When it comes to a sales training program, top leadership typically has a clear understanding of what they want the program to accomplish. Unfortunately and all too often, these goals can turn into misguided directives for front-line managers and their sales reps. Those edicts often create a team that's good at gaming the system, rather than driving true sales results.
In your career, how many sales initiatives have you been a part of? How many of them have felt like the flavor of the month? The program of the week? These initiatives are championed at sales kickoffs with a lot of hoopla, and then they fall flat 6-8 weeks out. Account executives revert to old habits that die hard. One of the simplest ways to combat that complacency is to have a clear explanation of why you're doing the sales training program. What's behind it? Are you getting creamed by competitors? Are you concerned about the company's longevity? Do you have aggressive growth goals? Do your AEs now have to sell into a new market? Be clear on the why from a company perspective, and in this case particularly the why for the managers. If they're clear on the why, they can better articulate it to their team members.
Your managers need influence to succeed. Enable them to lead their teams, by helping them to be effective change agents. Forcing new programs on them will ensure they won't succeed. Involve your managers early on in the creation of any sales training program that they're going to be expected to reinforce. They're going to be more effective, and frankly more willing, to drive it on their own team if they had a say in its development. In addition to involving them in the content, consider a manager training day prior to the sales training for managers to absorb the content and information prior to the rep roll-out. They'll have a step up on the training and they'll be able to demonstrate their own leadership around the content during the rep training.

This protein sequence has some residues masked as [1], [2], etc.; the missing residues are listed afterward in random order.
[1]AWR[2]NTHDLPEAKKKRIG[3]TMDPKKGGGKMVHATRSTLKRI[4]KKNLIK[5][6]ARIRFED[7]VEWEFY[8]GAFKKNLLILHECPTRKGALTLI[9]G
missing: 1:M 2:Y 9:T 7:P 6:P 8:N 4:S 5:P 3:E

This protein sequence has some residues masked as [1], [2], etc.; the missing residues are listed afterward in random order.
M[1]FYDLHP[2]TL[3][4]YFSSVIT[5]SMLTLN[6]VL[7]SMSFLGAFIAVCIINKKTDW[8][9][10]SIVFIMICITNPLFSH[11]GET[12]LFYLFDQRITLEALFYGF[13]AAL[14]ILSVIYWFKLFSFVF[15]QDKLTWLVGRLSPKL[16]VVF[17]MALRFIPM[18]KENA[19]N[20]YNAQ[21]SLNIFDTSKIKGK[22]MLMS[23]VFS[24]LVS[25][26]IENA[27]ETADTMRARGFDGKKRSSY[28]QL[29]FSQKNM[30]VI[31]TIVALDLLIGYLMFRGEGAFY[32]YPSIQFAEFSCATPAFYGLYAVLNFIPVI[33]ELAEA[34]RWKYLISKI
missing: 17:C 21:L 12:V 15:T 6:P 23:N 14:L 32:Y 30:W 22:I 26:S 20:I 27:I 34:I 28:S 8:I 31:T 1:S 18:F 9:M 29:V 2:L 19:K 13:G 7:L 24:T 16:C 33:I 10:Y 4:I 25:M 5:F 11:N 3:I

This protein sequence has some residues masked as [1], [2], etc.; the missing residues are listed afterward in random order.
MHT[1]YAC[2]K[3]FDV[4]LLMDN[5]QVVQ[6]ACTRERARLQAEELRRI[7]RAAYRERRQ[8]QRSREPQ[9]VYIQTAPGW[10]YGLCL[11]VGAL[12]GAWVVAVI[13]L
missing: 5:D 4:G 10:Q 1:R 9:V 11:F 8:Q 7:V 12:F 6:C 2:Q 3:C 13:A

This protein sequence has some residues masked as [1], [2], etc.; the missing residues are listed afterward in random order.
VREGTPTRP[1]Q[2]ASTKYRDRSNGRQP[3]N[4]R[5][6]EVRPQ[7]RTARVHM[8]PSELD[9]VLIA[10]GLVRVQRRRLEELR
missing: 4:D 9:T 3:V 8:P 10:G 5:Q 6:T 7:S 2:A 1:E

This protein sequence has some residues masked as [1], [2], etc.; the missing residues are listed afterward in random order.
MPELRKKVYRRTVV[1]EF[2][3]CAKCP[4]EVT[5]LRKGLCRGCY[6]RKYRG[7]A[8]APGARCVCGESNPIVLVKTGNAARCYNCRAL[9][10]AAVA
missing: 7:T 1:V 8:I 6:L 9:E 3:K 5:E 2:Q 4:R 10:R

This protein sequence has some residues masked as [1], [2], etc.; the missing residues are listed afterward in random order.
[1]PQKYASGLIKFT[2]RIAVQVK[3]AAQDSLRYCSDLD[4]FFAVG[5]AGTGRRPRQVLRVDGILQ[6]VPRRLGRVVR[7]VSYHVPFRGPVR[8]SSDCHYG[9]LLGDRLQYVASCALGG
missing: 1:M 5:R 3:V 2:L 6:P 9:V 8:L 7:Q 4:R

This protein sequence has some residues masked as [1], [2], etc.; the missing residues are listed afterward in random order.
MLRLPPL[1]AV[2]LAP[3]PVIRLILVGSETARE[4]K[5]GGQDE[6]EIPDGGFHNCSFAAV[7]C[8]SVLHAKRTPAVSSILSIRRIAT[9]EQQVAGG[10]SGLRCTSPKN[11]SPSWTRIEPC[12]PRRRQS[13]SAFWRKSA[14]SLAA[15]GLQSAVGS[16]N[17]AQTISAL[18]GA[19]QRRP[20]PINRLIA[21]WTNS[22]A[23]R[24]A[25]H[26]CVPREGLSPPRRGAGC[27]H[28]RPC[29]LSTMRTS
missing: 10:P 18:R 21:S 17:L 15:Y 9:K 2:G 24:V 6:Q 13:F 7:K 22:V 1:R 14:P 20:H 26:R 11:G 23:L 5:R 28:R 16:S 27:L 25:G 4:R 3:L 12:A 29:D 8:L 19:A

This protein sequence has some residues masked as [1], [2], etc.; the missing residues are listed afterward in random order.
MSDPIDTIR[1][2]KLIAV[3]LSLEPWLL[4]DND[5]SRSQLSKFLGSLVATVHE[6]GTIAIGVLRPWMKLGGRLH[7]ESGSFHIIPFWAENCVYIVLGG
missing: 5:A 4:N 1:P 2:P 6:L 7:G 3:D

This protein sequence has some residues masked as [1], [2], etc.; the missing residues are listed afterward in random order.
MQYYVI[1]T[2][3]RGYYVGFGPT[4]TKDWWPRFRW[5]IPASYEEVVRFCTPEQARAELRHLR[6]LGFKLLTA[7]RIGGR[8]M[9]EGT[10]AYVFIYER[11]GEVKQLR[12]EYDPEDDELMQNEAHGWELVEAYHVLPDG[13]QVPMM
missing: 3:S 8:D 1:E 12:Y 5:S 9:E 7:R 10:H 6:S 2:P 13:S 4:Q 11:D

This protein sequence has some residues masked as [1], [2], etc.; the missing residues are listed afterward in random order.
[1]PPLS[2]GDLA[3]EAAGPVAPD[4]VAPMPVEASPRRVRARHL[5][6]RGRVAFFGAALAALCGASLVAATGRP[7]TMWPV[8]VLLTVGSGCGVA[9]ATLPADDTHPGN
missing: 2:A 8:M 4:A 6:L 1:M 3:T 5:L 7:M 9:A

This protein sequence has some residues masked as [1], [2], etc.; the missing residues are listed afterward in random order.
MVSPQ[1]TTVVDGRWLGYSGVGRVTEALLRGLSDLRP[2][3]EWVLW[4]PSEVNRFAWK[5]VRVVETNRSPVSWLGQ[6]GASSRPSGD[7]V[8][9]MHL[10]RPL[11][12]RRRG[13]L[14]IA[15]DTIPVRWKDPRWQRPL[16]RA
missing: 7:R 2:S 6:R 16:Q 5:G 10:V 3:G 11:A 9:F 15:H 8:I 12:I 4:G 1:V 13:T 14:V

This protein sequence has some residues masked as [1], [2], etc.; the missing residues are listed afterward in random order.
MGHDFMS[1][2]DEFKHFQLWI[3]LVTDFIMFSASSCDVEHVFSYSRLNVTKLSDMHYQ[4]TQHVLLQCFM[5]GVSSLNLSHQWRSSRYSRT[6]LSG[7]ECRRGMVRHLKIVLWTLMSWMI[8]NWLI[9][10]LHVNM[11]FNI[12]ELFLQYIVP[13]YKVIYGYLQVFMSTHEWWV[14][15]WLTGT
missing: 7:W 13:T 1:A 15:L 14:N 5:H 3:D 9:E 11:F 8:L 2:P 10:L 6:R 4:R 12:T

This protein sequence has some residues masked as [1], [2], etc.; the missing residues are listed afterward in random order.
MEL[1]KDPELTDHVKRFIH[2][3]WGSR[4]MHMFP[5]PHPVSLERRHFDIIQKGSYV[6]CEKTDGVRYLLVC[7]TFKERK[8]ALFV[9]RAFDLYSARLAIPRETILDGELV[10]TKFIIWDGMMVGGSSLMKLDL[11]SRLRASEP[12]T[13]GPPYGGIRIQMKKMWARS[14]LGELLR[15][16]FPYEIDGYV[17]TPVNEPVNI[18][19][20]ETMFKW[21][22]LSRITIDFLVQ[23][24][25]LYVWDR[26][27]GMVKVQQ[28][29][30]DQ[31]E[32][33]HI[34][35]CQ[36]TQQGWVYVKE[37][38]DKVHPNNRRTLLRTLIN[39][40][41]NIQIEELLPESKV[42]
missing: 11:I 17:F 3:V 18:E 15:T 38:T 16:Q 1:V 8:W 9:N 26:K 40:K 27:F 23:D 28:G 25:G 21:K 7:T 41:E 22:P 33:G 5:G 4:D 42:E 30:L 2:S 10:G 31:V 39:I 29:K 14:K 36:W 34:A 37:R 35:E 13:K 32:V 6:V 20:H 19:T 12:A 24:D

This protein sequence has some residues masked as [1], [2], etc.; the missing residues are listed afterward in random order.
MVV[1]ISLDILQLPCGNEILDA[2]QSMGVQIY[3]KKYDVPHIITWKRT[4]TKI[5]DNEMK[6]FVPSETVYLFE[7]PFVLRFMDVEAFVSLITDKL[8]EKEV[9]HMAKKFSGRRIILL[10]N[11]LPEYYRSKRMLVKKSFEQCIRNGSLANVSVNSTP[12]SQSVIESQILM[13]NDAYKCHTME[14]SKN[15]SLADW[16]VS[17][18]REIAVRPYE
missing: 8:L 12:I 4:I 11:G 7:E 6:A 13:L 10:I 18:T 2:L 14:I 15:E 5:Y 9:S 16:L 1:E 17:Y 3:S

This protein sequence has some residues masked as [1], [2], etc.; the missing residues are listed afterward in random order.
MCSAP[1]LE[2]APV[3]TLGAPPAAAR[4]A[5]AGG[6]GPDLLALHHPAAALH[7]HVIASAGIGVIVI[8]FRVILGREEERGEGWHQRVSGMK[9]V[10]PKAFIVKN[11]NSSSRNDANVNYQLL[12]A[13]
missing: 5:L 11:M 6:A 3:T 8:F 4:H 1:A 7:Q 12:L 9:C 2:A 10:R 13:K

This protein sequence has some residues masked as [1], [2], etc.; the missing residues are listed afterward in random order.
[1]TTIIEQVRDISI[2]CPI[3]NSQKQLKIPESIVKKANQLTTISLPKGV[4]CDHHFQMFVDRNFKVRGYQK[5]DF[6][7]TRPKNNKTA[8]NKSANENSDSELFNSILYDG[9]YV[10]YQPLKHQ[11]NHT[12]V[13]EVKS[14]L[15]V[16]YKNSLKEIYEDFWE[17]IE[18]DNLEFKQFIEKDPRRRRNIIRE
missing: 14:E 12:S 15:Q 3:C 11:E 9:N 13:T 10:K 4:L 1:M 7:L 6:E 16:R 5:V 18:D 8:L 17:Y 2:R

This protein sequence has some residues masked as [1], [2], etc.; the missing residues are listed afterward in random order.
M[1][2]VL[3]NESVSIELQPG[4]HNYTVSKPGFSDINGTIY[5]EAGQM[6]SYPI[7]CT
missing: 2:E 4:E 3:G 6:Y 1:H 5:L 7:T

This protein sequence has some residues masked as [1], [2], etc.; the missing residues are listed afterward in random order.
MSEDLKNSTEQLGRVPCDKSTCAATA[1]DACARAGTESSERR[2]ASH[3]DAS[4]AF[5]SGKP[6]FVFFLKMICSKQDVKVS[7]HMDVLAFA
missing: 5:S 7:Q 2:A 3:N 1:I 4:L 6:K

The Ability to Coach
The skills needed for a great manager aren't necessarily the same as those needed for a great salesperson. Your best sellers may not be your best managers, unless you give them the skills and training needed to coach others to success. Our delivery team often talks about the concept of unconscious competency. Managers are frequently unconsciously competent. They have a tough time communicating “the how” to others. Just telling your rep they need a champion isn’t going to help. Managers all qualify for example, but they aren't good at providing the how. They can say the what and the when, but a lot of times they aren't articulate on the how. Your managers need to get consciously competent around the "how".
It’s a scary proposition for a lot of sales leaders. Taking managers away from helping to sell, in order to teach them to coach. It's a critical component to the success of your sales initiatives and sales training programs. You won’t be able to improve your organization or have lasting success if you don’t have people who can coach your reps to do it better.
Enable your front-line managers to spend their time creating value for the company. Don’t make them run interference. Don’t pile on. Help them become leaders and focus on the right activities and your sales organization will generate more revenue and more repeat business.